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WWII veteran Johnnie Hodges returns to his home

WWII veteran Johnnie Hodges returns to his home

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When Johnnie H. Hodges Sr. came marching home again, roughly 100 well wishers gathered to welcome the World War II veteran on his return to his Humboldt Parkway home following his eviction last summer.

“I knew this time would come and it came today. The last words I’m going to say are, thank God,” the 90-year-old Hodges said, addressing the crowd before taking an oversized pair of scissors and cutting a red, white and blue ribbon with help from his 9-year-old grandson, Jonathan.

And while the soft-spoken Hodges kept his comments short, others had plenty to say. They marveled at the Navy veteran’s unshakable faith that he eventually would return to his home of more than half a century after being physically removed July 9 following a local bank foreclosure.

By Friday, people across the country had become familiar with Hodges’ story of falling behind in his mortgage payments while taking care of his wife, Flora, who died last year of Alzheimer’s disease. Expenses for her medicine and other costs associated with the disease had drained him financially, and his only income was Social Security.

His fortunes changed last month after an online Yahoo Real Estate News story, based on earlier stories in The Buffalo News, reached thousands of readers across the country and beyond.

Robin Hodges, his daughter, choked up at times as she recalled how the online GoFundMe drive skyrocketed to more than $100,000 in less than 24 hours after the story was published. The initial fundraising goal of $50,000 was achieved in just a few hours, making it certain that the family could buy back the house, which federal officials had appraised at $46,000.

The mortgage was federally guaranteed.

Robin Hodges recalled how a stranger, Greg Elwood, was so moved by Hodges’ plight that he set up the online fund drive and then called to tell her the fund was rapidly increasing.

“I was trying to drive and I couldn’t. I had to pull over and get out of the car and jump and scream. My little guy Jonathan was with me and he said, ‘Mommy, are you OK? You want a cup of hot cocoa?’ That happened on Oct. 19, my mom’s birthday, and I know she was by God’s throne saying, ‘Do this for my family.’ ”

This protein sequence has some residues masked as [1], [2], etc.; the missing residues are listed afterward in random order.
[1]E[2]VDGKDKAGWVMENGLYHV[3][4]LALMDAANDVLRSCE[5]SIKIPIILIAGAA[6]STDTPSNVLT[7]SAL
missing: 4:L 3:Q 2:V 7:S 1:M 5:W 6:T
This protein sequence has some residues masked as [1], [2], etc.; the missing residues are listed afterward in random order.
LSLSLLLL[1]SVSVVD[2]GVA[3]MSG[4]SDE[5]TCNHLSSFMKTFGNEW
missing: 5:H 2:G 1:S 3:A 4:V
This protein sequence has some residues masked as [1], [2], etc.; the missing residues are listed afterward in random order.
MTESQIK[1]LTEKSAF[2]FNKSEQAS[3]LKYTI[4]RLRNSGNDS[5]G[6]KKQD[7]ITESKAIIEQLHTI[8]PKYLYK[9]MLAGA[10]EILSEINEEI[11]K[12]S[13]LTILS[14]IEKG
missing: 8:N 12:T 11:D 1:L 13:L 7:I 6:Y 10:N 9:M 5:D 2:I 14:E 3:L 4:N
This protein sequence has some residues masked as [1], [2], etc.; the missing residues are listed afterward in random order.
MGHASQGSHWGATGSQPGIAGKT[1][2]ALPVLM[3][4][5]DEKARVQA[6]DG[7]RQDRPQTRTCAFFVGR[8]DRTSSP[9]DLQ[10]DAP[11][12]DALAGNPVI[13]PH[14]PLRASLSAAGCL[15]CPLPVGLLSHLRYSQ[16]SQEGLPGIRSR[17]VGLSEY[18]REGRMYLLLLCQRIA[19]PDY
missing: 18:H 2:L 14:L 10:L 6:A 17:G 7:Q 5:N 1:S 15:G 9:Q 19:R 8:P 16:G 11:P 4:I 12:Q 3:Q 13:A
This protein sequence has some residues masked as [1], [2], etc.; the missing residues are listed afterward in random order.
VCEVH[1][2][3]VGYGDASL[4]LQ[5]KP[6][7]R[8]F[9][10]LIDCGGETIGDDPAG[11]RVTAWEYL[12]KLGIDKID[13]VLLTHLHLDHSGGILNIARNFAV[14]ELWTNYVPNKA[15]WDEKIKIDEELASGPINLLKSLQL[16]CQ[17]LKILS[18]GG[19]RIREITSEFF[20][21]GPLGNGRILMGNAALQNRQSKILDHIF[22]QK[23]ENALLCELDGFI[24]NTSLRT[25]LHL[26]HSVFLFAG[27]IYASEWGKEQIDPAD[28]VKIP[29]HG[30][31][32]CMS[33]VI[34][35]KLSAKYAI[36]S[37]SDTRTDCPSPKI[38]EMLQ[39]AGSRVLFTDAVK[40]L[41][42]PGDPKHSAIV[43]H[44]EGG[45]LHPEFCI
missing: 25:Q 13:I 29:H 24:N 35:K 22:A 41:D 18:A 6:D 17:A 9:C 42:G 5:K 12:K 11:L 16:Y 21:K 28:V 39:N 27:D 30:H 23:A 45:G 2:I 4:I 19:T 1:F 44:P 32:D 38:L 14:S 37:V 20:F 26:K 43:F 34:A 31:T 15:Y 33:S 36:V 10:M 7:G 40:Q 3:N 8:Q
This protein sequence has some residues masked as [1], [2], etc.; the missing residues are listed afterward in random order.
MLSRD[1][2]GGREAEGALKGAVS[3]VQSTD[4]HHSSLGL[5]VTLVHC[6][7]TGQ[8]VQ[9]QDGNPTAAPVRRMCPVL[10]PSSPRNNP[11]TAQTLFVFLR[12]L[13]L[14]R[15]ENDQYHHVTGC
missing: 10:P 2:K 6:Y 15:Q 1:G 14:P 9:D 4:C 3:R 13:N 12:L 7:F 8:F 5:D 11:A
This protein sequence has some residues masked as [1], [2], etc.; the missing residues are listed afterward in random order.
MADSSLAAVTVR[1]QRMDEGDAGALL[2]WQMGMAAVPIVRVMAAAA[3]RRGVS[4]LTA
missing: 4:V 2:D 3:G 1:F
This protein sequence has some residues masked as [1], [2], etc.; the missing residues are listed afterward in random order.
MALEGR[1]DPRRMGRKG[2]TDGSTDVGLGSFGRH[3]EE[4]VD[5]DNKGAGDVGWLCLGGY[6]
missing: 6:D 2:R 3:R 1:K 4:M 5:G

Mayor Byron W. Brown pointed out that the Hodges family shut down the fundraising site when it hit $110,000.

“If they hadn’t, there probably would still be donations being made,” Brown said of the outpouring of generosity.

Rep. Brian Higgins, who interceded with U.S. Department of Housing and Urban Development, said Hodges’ story brought out the best in people.

“For the Navy veteran and his family, this house on beautiful Humboldt Parkway became their anchor, a steady place filled with family and love for the last 60 years,” Higgins said. “So on behalf of a grateful community and grateful nation, Mr. Johnnie Hodges, welcome home.”

The joy was amplified by the sight of Patriot Guard Riders standing at attention with American flags raised and by Assemblywoman Crystal D. Peoples-Stokes, who presented Hodges with a portrait of President Obama; and by State Sen. Timothy Kennedy’s declaration to Hodges “that we owe this to you and your family.”

Masten District Council Member Ulysees Wingo presented a proclamation designating Friday “Johnnie H. Hodges Sr. Day” in Buffalo.

And there was lots of prayer.

“When I woke up this morning and said my prayers, I asked God what should I say today,” said Johnnie H. Hodges Jr., who came from Atlanta to be part of the celebration. “God said, ‘Just say thank you. Say thank you even to the bogus donations.’ I said, ‘Why?’

“He said, ‘Because it was a way to show my glory.’ ”

The son was referring to a man from the Cleveland area who had for weeks promised to pay all of Hodges’ debts, buy back his home and fill it with new furniture.

Many others, though, fulfilled their promises.

“We had donations from Norway to the United Kingdom, from California to Florida, from Depew to West Falls. We even had kids with lemonade stands,” Robin Hodges said. “I even had a person contact me who said ‘I don’t have money to pay my light bill, but I will give this $5 to your father.’ ”

Turning to her father as she spoke from a podium on his front porch, she said, “I thought I had strong faith, but Daddy, I want to thank you for showing me true faith.”

She purchased the house back from HUD on Wednesday and plans to live in the second-floor apartment with her three sons. Donations also will be used to cover the cost of exterior and interior repairs and a fund will be set up to cover the veteran’s household expenses.

Her father, she explained, had kept his deteriorating financial situation to himself, not wanting to burden her because she is a single working mother. By living at her childhood home, she said, she will be able to keep an eye on her father.

HUD officials said it was a joy to be part of a story that had a happy ending, which is not always the case.

“It has been gratifying to partner with so many people committed to helping Mr. Hodges and his daughter purchase and return to their long-time home,” said Holly Leicht, HUD’s Regional Administrator for New York and New Jersey. “Today we at HUD can proudly say that we’ve fulfilled our mission to provide quality affordable housing for someone among the most deserving – a U.S. veteran – and his family.”

After the hour-long ceremony was completed and many had entered the house for a catered lunch, Hodges stood on the porch and reflected on what had happened.

“I had no idea there would be this many people. I figured there would be just a few,” Hodges said. “It feels really good to be back home. There are no places that take the place of home.”


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